Without Bagley, Duke using ‘mini makeover’ to move up in ACC standings

February 19, 2018 GMT

The weekend brought a clean sweep for Triangle teams – on the road!

NC State won at Wake Forest for the first time since 2012. North Carolina beat Louisville in Louisville for the first time ever. Yet the most consequential win prior to President’s Day belonged to Duke. The Blue Devils triumphed 66-57 at Clemson, a place where neither of the Devils’ Triangle rivals could win.

Duke’s victory looks even larger in the context of the most recent three games. Marvin Bagley III, of course, suffered a sprained knee in the Feb. 8 loss at North Carolina. He has not played since.

Duke coach Mike Krzyzewski has replaced Bagley with another big man, using either Marques Bolden or Javin DeLaurier at Bagley’s position, rather than going to a smaller lineup as UNC and NC State have both done successfully.

Krzyzewski has made other changes since the UNC game:

Giving the ball to Allen has received more attention, particularly since Krzyzewski made the decision to bring freshman Trevon Duval off the bench Feb. 11 against Georgia Tech rather than start him at shooting guard.

Duval played well in a reserve role that day and has since returned to the starting lineup. He’ll always be a point guard, but right now Grayson Allen is running the show, and Duval is more or less Allen’s wingman.

Duke is 3-0 since Krzyzewski’s mini makeover, with two of those victories coming away from home. Sunday’s win at Clemson was the most difficult, by far.

Clemson, like Duke, played short-handed Sunday. The Tigers lost star Donte Grantham for the season several weeks ago. Against Duke, Brad Brownell’s team also played without primary ball handler Shelton Mitchell, who is still in concussion protocol.

There was more Clemson was missing. The Tigers played in Littlejohn Coliseum without their 3-point shooting stroke, which has been such a big part of this most successful ACC campaign.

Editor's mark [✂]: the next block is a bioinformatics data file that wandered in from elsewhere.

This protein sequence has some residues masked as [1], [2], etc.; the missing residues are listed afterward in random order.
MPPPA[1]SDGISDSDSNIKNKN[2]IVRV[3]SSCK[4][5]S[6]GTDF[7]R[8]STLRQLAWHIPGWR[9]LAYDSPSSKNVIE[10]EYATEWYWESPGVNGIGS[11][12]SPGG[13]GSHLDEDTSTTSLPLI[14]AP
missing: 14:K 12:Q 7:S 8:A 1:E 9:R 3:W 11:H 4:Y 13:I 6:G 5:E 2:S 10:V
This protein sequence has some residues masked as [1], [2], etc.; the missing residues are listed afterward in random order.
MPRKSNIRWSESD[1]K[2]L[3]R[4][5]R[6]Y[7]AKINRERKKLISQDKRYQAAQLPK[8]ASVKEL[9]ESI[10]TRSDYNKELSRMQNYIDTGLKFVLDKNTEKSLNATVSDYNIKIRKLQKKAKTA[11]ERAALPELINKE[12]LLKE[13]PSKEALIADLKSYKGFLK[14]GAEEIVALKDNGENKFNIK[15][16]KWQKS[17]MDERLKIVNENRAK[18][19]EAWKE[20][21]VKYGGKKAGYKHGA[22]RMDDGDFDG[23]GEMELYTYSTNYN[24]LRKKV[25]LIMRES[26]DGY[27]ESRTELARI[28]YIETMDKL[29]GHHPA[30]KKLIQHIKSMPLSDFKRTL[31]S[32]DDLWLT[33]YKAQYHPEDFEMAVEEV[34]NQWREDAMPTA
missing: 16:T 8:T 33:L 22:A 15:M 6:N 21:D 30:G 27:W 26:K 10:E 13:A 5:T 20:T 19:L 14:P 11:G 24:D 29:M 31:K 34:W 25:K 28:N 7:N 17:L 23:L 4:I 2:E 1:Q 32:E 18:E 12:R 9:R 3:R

The Tigers, though, play the best man to man defense this side of Charlottesville. We saw that again Sunday. Clemson took away Gary Trent Jr.’s space. The Tigers muscled Wendell Carter Jr. with their own big guy, Elijah Thomas, who happens to be the ACC’s leading shot blocker in conference games. In short, Clemson made Duke grind for baskets.

The Tigers would have dominated the first half but for Grayson Allen, who has thrived in Duke’s last three games. Is it because there is more space for him to drive with Bagley out? Is it because he has the ball in his hands more? Whatever the answer, Allen poured in 17 first-half points. His teammates scored 18.

Duke used its defense to great advantage in the first half. Trailing 25-21, the Blue Devils suddenly decided to press full court. Duke forced three quick turnovers and ripped off seven straight points, all scored by Allen. And so Duke led at halftime 35-34, even though Carter had not scored a single field goal.

Just before the second half began, assistant coach Jeff Capel was spotted giving Carter something of a pep talk. Clearly Duke needed some scoring inside. Carter hit a short jumper early in the second stanza, after going 0-4 in the first. Carter then got a layup thanks to a nice pass from Duval. Carter then hit a three which was set up by Allen. Wendell Carter scored 9 of Duke’s first 11 points in the second half. That one point lead grew to six.

With help from Duval and Trent, the lead continued to grow as the second half rolled along, finally reaching 10 points at 57-47. The resilient Tigers devoured all of that margin, tying the game with a combination of penetration inside against the Duke zone, a (rare) 3 ball, and some transition. But at 57 all, Duke stopped Clemson cold.

Trent got fouled while shooting a three pointer. He made all three free throws. That broke the tie. Carter scored a critical field goal the next time down on a power move against Thomas. Then came more free throws, by Allen-his only points of the half-and Carter.